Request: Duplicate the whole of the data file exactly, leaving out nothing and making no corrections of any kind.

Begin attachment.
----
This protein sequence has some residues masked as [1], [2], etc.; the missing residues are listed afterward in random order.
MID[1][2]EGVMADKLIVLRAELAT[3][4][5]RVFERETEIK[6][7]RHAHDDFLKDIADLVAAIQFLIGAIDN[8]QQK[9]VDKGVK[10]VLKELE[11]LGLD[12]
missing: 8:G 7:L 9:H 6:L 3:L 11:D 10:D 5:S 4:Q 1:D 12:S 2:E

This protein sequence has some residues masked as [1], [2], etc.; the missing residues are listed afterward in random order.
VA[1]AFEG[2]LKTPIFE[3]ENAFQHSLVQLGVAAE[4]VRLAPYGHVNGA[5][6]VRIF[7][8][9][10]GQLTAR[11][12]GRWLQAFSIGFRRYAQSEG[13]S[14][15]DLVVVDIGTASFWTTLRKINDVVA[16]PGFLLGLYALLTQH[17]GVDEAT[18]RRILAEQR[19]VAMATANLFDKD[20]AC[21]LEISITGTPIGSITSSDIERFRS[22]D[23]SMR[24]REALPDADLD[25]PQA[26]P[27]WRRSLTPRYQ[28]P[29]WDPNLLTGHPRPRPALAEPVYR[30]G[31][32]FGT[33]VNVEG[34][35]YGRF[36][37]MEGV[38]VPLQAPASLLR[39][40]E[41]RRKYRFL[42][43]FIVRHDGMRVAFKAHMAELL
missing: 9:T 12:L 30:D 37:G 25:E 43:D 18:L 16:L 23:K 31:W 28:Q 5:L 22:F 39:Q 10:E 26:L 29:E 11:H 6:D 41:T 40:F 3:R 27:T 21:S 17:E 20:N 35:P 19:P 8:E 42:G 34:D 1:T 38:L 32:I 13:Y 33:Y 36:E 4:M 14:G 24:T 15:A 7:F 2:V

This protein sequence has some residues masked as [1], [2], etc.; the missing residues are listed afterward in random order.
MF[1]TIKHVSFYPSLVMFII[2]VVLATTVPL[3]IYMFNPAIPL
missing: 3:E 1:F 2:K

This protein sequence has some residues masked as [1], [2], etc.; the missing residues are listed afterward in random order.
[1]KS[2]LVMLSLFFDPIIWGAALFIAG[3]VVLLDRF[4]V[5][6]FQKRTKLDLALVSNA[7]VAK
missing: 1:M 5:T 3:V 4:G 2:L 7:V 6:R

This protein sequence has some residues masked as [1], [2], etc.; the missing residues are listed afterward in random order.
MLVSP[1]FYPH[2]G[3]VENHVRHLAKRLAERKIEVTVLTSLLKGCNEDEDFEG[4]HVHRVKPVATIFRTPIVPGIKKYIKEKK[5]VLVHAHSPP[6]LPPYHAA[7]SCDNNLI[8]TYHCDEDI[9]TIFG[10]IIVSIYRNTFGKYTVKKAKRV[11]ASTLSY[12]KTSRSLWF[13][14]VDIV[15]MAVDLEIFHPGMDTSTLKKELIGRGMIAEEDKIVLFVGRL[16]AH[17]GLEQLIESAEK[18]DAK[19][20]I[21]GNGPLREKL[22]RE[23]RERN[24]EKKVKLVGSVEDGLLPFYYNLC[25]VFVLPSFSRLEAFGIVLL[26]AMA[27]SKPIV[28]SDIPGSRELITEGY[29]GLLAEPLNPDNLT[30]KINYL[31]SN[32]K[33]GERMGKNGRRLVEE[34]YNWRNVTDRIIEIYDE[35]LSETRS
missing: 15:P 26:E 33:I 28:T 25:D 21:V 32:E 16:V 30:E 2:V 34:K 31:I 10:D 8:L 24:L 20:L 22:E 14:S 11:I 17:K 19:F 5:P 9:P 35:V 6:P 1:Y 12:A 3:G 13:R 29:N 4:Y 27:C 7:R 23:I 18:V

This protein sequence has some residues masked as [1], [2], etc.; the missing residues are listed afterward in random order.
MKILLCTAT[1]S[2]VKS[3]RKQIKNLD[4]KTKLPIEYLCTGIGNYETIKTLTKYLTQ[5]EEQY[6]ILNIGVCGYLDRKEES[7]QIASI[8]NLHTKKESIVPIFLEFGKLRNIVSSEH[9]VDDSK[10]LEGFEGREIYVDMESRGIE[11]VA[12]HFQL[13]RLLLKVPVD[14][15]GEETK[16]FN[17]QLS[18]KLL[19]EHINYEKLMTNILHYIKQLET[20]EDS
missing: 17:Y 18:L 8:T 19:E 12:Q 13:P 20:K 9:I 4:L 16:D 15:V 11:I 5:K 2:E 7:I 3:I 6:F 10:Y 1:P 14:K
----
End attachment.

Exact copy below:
This protein sequence has some residues masked as [1], [2], etc.; the missing residues are listed afterward in random order.
MID[1][2]EGVMADKLIVLRAELAT[3][4][5]RVFERETEIK[6][7]RHAHDDFLKDIADLVAAIQFLIGAIDN[8]QQK[9]VDKGVK[10]VLKELE[11]LGLD[12]
missing: 8:G 7:L 9:H 6:L 3:L 11:D 10:D 5:S 4:Q 1:D 12:S 2:E

This protein sequence has some residues masked as [1], [2], etc.; the missing residues are listed afterward in random order.
VA[1]AFEG[2]LKTPIFE[3]ENAFQHSLVQLGVAAE[4]VRLAPYGHVNGA[5][6]VRIF[7][8][9][10]GQLTAR[11][12]GRWLQAFSIGFRRYAQSEG[13]S[14][15]DLVVVDIGTASFWTTLRKINDVVA[16]PGFLLGLYALLTQH[17]GVDEAT[18]RRILAEQR[19]VAMATANLFDKD[20]AC[21]LEISITGTPIGSITSSDIERFRS[22]D[23]SMR[24]REALPDADLD[25]PQA[26]P[27]WRRSLTPRYQ[28]P[29]WDPNLLTGHPRPRPALAEPVYR[30]G[31][32]FGT[33]VNVEG[34][35]YGRF[36][37]MEGV[38]VPLQAPASLLR[39][40]E[41]RRKYRFL[42][43]FIVRHDGMRVAFKAHMAELL
missing: 9:T 12:L 30:D 37:G 25:E 43:D 18:L 16:L 23:K 31:W 28:Q 5:L 22:F 39:Q 10:E 26:L 29:E 11:H 6:D 41:T 40:F 3:R 27:T 21:S 17:E 20:N 35:P 19:P 8:E 42:G 34:D 1:T 38:L 32:I 13:Y 33:Y 36:E 4:M 14:G 24:T 15:A 7:F 2:V

This protein sequence has some residues masked as [1], [2], etc.; the missing residues are listed afterward in random order.
MF[1]TIKHVSFYPSLVMFII[2]VVLATTVPL[3]IYMFNPAIPL
missing: 3:E 1:F 2:K

This protein sequence has some residues masked as [1], [2], etc.; the missing residues are listed afterward in random order.
[1]KS[2]LVMLSLFFDPIIWGAALFIAG[3]VVLLDRF[4]V[5][6]FQKRTKLDLALVSNA[7]VAK
missing: 1:M 5:T 3:V 4:G 2:L 7:V 6:R

This protein sequence has some residues masked as [1], [2], etc.; the missing residues are listed afterward in random order.
MLVSP[1]FYPH[2]G[3]VENHVRHLAKRLAERKIEVTVLTSLLKGCNEDEDFEG[4]HVHRVKPVATIFRTPIVPGIKKYIKEKK[5]VLVHAHSPP[6]LPPYHAA[7]SCDNNLI[8]TYHCDEDI[9]TIFG[10]IIVSIYRNTFGKYTVKKAKRV[11]ASTLSY[12]KTSRSLWF[13][14]VDIV[15]MAVDLEIFHPGMDTSTLKKELIGRGMIAEEDKIVLFVGRL[16]AH[17]GLEQLIESAEK[18]DAK[19][20]I[21]GNGPLREKL[22]RE[23]RERN[24]EKKVKLVGSVEDGLLPFYYNLC[25]VFVLPSFSRLEAFGIVLL[26]AMA[27]SKPIV[28]SDIPGSRELITEGY[29]GLLAEPLNPDNLT[30]KINYL[31]SN[32]K[33]GERMGKNGRRLVEE[34]YNWRNVTDRIIEIYDE[35]LSETRS
missing: 15:P 26:E 33:I 28:T 25:D 21:V 32:E 16:V 30:E 2:V 34:K 31:I 10:D 8:L 24:L 20:L 22:E 14:S 11:I 17:K 19:F 5:P 9:P 35:V 6:P 1:Y 12:A 3:G 13:R 29:N 4:Y 27:C 7:R 23:I 18:V

This protein sequence has some residues masked as [1], [2], etc.; the missing residues are listed afterward in random order.
MKILLCTAT[1]S[2]VKS[3]RKQIKNLD[4]KTKLPIEYLCTGIGNYETIKTLTKYLTQ[5]EEQY[6]ILNIGVCGYLDRKEES[7]QIASI[8]NLHTKKESIVPIFLEFGKLRNIVSSEH[9]VDDSK[10]LEGFEGREIYVDMESRGIE[11]VA[12]HFQL[13]RLLLKVPVD[14][15]GEETK[16]FN[17]QLS[18]KLL[19]EHINYEKLMTNILHYIKQLET[20]EDS
missing: 17:Y 18:L 8:T 19:E 12:Q 13:P 20:K 9:I 4:L 16:D 15:V 11:I 5:K 2:E 7:I 3:I 6:F 10:Y 1:P 14:K